[Excerpts cross-posted from The Brightwoodian. Click here to read full post] Walmart is feeling a little wobbly about the chances that the four sites that they’ve chosen for stores in the District will actually become realities, and here’s proof. Yesterday, the mailer you see here was received in mailboxes all across the city. You’re looking [...]
Posts Tagged ‘food deserts’
This post is the first in a series from Bread for the City intern Allison Burket exploring the basics of food, hunger, and politics in the District.
What’s up with food and hunger in DC? In what ways is DC “food insecure”?
First, some figures. According to the USDA’s analysis, over one in eight families in DC classifies as “food insecure,” of not having sufficient access to nutritious food over the course of a year. Of all households in DC with children, 40.6 percent have had times when funds were not sufficient to put food on the table. The Capital Area Food Bank, which serves over 478,100 local residents, released its own comprehensive profile of hunger in DC in 2010. They find that 1 in 3 DC residents is at risk of or experiencing hunger. The food bank has seen a 25 percent increase in food clients in recent years.
Economic hard times in the city exacerbate the impact of an industrialized food system in which lower-quality foods are produced on the cheap. Diseases related to diet and lifestyle are at an all-time high across the country. In DC, where the obesity rate is 22.2% and levels of residents with hypertension reach beyond 28%, these challenges are disproportionately felt in low-income communities and communities of color. For example, Ward 8, which is 92% Black or African American, has a median income of around $25,000 and an obesity rate of 41.9%. This can be compared to Ward 3’s 84% white population with median income of $72,000 and 11.7% obesity rate. (For more on obesity in DC, see the report from the DC Department of Health.)
Communities that are already struggling to afford fresh and nutritious food might not be able to find these staples in their own neighborhoods. So-called “food deserts” result from policies and development practices that have left many lower-income neighborhoods without access to full-service grocery stores or alternative sources of fresh food. DC Hunger Solutions has led the research on the “grocery gap” phenomenon in a 2010 report that identifies the areas in the city, particularly Wards 7 and 8, most impacted by uneven distribution of full-service grocery stores and draws connections to issues of unemployment, obesity, and the local economy. The DC government has launched an effort to combat this phenomenon, though based on experiences with similar initiatives in New York and Pennsylvania, reducing food deserts alone is insufficient to bring down obesity rates.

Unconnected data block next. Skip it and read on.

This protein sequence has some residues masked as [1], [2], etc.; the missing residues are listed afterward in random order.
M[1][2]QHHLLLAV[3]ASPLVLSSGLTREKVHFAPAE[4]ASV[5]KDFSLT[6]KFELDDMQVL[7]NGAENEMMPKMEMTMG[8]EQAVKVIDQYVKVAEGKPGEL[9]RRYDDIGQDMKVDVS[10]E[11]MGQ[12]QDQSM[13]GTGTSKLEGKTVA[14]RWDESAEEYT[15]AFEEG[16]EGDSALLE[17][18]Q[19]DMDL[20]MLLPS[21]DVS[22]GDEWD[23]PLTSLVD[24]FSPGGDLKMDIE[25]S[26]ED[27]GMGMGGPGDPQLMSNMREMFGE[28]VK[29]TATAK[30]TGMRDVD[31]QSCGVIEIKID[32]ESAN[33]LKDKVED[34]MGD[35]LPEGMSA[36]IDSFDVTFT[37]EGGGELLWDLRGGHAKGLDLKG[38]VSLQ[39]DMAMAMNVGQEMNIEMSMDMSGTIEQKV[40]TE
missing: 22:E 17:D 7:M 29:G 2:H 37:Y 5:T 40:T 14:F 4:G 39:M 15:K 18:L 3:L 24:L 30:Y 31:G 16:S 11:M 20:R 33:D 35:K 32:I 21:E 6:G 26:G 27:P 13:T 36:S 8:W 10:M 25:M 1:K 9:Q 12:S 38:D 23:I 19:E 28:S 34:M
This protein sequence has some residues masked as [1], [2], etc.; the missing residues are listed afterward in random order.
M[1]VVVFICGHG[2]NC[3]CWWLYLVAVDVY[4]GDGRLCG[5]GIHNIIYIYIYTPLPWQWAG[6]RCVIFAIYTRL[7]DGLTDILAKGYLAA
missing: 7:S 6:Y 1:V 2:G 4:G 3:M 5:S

More than just hunger at a given moment in time, these studies capture the impact of what is increasingly recognized as a broken food system. If recent headlines are any indication, it’s clear that the factors affecting our ability to feed ourselves in a way that is healthy, equitable, and sustainable are complicated and difficult to track, predict, or control: housing and development trends in DC make it difficult for DC residents to access food pantries and federal nutrition programs; battles on the national level over funding for school lunches and for SNAP benefits have been drawn-out and wonky; though farmers and consumer groups across the country have recently been putting up quite a fight, corporate concentration across the food and agriculture sectors continues to result in lower prices for farmers and higher prices for consumers.
So what would it mean to talk about “food security” in DC? According to the standard definition, a community is “food secure” when all residents obtain a “safe, culturally acceptable, nutritionally adequate diet through a sustainable food system that maximizes community self-reliance and social justice.” This perspective is useful in that it considers all the factors that influence the availability, cost, and quality of food to area households, but gosh, trying to think about all those factors and how to make them work better for DC can be a little overwhelming.
The good news is that, while there’s a lot of work to be done, there are a lot of folks already doing it. Recent developments at Bread for the City, as well as a range of stellar projects, programs, and legislative victories captured on the DC Food For All blog, lead me to believe that DC can take the power of making healthy, sustainable food choices into its own hands.
Check in next week as I begin to explore the federal nutrition programs serving District residents!
After the first round of votes last week, the DC Council is expected deliver the final to vote this Tuesday to approve the FEED DC Act, putting in place a program to support healthy food access across the district. Based on the public-private partnership programs designed to draw full-service grocery stores to underserved areas in [...]
[By Richard Layman, cross-posted from Urban Places and Spaces.]